CD1d is a nonpolymorphic HLA class I–like, β2-microglobulin–associated, molecule presenting phospholipids and glycolipids to a subset of immunoregulatory T cells, the natural killer T cells.12 CD1d is expressed widely in normal hematopoietic and nonhematopoietic cells such as thymocytes, monocytes, macrophages, primitive hematopoietic stem cells, keratinocytes, and hepatocytes, whereas normal peripheral blood B cells exhibit constitutive expression of CD1d.1214 As regards hematopoietic malignancies, myeloid and lymphoid acute leukemias15,16 variably express CD1d, while CD1d is significantly up-regulated in Sézary syndrome.17 Also, monoclonal gammopathy of undetermined significance and newly diagnosed multiple myeloma strongly express CD1d, which, however, shows a marked down-regulation during disease progression.18 Nevertheless, CD1d expression has not been systematically studied in B-CLPDs. By using microarray gene expression profiling, Zheng et al19 found significant CD1d down-regulation in CLL compared with normal B cells. Following the same approach, Rosenwald et al20 also found considerably higher CD1d levels in MCL compared with small lymphocytic lymphoma. By contrast, another group reported high CD1d expression in CLL by flow cytometry, particularly in the unmutated type of the disease,21 whereas a third immunohistochemical study reported variable CD1d positivity in CLL and MCL.22

We performed a detailed flow cytometric study of CD1d expression in B-CLPDs and determined its diagnostic usefulness. We demonstrate for the first time that CD1d can differentiate CLL from other B-CLPDs with high accuracy, and it is also helpful in the discrimination of SMZL from B-CLPDs with overlapping features, such as LPL, HCL-v, and MCL.

Materials and Methods

Flow Cytometric Analysis in B-CLPD Cases

CD1d expression was measured by 4-color flow cytometry in peripheral blood and/or bone marrow samples from 151 patients with CLL, 27 with MCL, 20 with LPL, 11 with SMZL, 14 with HCL, and 5 with HCL-v. The characteristics of the cases are listed in Table 1. In some of the cases, CD1d expression was also tested in lymph node and/or pleural fluid samples. All samples were acquired during the same time (2 years) in all subgroups. CD1d expression was measured at first, and all patients were treatment-naive. Diagnoses were established in all cases on the basis of clinical, morphologic, immunophenotypic, and histologic criteria, according to the World Health Organization classification.23

Erythrocyte-lysed whole peripheral blood and bone marrow samples or mononuclear cells isolated by Ficoll-Hypaque density gradient centrifugation from lymph nodes and pleural fluid were labeled with CD1d-phycoerythrin (clone CD1d42), CD38-phycoerythrin (clone HB7), CD49d-allophycocyanin (clone 9F10), and a series of B-cell markers, all from BD Biosciences, San Jose, CA. Data acquisition and analysis were performed on a FACSCalibur cytometer equipped with CellQuest Pro software (BD Biosciences). Optical quality control and calibration were performed biweekly by using compensation beads (BD Biosciences). The positivity threshold of CD38 and CD49d was set at 30%24,25 and determined by using the corresponding isotype control. CD1d expression was calculated as a percentage, ie, the number of events exceeding a threshold set by using the corresponding isotype control, or as staining intensity, determined as the ratio of CD1d mean fluorescence intensity (MFI) to the MFI of the corresponding isotype control (MFICD1d/MFIiso) to correct measurements for day-to-day variability in instrument performance.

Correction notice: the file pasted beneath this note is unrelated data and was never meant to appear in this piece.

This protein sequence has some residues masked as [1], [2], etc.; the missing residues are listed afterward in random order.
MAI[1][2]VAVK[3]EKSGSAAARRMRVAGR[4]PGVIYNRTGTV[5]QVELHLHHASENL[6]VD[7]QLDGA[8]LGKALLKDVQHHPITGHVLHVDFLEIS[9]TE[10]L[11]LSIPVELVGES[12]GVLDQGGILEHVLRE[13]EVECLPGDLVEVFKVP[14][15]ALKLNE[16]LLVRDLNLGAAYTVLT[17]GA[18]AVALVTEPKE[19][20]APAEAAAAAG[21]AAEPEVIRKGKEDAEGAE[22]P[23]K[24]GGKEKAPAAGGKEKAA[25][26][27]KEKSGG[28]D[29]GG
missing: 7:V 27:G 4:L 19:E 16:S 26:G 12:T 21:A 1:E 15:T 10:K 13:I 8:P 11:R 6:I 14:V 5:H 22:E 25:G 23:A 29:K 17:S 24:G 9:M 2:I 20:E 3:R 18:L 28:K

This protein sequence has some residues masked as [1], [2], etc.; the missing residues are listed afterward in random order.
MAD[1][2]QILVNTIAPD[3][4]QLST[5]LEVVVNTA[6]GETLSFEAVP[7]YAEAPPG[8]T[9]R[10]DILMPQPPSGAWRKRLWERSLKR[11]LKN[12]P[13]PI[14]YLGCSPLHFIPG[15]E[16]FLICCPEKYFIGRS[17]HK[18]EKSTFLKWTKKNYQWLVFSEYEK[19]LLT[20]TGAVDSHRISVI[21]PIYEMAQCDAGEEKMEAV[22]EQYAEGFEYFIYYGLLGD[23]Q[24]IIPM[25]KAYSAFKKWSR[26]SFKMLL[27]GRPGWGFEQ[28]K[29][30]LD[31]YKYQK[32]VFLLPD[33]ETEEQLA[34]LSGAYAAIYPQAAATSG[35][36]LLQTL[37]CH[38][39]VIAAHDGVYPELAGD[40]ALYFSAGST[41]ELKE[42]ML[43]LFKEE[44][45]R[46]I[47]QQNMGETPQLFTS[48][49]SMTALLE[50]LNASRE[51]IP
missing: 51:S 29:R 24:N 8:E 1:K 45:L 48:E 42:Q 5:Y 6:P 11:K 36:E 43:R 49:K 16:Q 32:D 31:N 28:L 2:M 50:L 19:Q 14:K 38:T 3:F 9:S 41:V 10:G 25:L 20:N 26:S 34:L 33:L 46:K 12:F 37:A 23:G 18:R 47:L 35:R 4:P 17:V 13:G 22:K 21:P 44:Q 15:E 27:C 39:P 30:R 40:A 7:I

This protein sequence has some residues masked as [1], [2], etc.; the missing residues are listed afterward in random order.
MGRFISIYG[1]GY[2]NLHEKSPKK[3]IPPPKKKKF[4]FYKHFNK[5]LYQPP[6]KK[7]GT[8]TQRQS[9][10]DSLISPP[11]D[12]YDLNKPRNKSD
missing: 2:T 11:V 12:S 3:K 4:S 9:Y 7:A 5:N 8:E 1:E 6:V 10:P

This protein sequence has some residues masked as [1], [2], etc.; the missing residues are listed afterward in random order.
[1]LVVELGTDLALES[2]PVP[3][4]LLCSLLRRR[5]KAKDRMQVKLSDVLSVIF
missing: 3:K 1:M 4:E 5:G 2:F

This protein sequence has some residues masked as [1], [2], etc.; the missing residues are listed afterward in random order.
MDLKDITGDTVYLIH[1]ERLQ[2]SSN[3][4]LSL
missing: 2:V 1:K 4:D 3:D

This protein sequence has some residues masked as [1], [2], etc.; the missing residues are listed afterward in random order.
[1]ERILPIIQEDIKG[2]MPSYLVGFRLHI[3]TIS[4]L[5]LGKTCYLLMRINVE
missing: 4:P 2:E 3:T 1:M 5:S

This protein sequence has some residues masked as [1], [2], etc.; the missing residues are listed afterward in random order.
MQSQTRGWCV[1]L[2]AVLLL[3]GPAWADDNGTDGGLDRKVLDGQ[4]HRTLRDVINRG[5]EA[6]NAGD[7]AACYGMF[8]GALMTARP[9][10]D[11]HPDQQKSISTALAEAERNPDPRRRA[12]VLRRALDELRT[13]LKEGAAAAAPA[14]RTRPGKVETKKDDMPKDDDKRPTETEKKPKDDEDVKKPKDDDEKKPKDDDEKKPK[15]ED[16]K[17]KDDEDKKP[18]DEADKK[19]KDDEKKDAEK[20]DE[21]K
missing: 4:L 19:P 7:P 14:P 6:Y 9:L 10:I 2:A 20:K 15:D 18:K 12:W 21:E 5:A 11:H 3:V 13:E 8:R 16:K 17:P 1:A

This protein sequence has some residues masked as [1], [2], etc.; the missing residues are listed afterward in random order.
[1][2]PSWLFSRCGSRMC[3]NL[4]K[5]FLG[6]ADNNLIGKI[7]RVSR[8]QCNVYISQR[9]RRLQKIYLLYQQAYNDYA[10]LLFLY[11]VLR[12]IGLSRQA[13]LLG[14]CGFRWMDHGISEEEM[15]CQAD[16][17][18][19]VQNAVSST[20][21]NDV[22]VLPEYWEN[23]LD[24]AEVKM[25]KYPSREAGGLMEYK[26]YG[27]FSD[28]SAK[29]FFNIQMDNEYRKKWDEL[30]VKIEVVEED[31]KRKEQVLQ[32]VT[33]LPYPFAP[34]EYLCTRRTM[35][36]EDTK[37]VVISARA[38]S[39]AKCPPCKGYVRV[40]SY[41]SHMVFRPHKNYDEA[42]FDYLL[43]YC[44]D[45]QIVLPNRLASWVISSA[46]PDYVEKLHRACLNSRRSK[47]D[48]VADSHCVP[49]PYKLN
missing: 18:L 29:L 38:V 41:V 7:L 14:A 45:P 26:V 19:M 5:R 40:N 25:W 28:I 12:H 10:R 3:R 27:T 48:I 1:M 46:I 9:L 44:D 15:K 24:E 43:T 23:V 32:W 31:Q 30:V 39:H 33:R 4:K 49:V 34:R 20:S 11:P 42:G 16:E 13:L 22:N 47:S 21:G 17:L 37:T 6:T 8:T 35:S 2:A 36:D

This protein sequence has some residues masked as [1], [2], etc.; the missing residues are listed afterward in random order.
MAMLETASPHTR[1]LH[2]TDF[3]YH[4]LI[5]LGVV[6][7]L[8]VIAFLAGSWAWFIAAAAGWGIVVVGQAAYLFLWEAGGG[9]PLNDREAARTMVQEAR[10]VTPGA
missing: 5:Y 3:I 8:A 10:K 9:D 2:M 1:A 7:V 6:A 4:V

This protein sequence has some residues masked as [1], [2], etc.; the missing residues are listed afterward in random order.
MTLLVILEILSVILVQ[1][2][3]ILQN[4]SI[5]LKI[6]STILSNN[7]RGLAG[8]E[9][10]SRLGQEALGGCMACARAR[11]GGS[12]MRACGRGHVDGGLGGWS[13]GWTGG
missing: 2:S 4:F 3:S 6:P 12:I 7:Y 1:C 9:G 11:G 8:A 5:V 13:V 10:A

View this table:
Table 1
Image 1

A, Representative plots of CD1d analysis in various B-cell chronic lymphoproliferative disorders (B-CLPDs). Residual normal B cells are shown in orange and neoplastic lymphocytes in green, the latter being identified by light-chain restriction or the disease-specific marker CD103. Plots are gated on total lymphocytes, and the percentage of CD1d expression in clonal B cells is shown. B, Histogram overlay of 3 illustrative B-CLPD cases. CD1d was expressed more strongly in SMZL (filled histogram) compared with HCL-v (dotted line) and LPL (solid line). CLL, chronic lymphocytic leukemia; HCL, hairy cell leukemia; HCL-v, HCL variant; LPL, lymphoplasmacytic lymphoma; MCL, mantle cell lymphoma; SMZL, splenic marginal zone lymphoma.

Determination of IgHV Mutational Status

VH gene family–specific polymerase chain reaction amplification was performed according to the BIOMED-2 protocol.26 Purified polymerase chain reaction products were sequenced directly or after a cloning procedure using an automated DNA sequencer. Sequence data were analyzed using the IMGT database (http://imgt.cines.fr). Sequences showing a germline homology of 98% or higher were considered unmutated and those with less than 98% as mutated.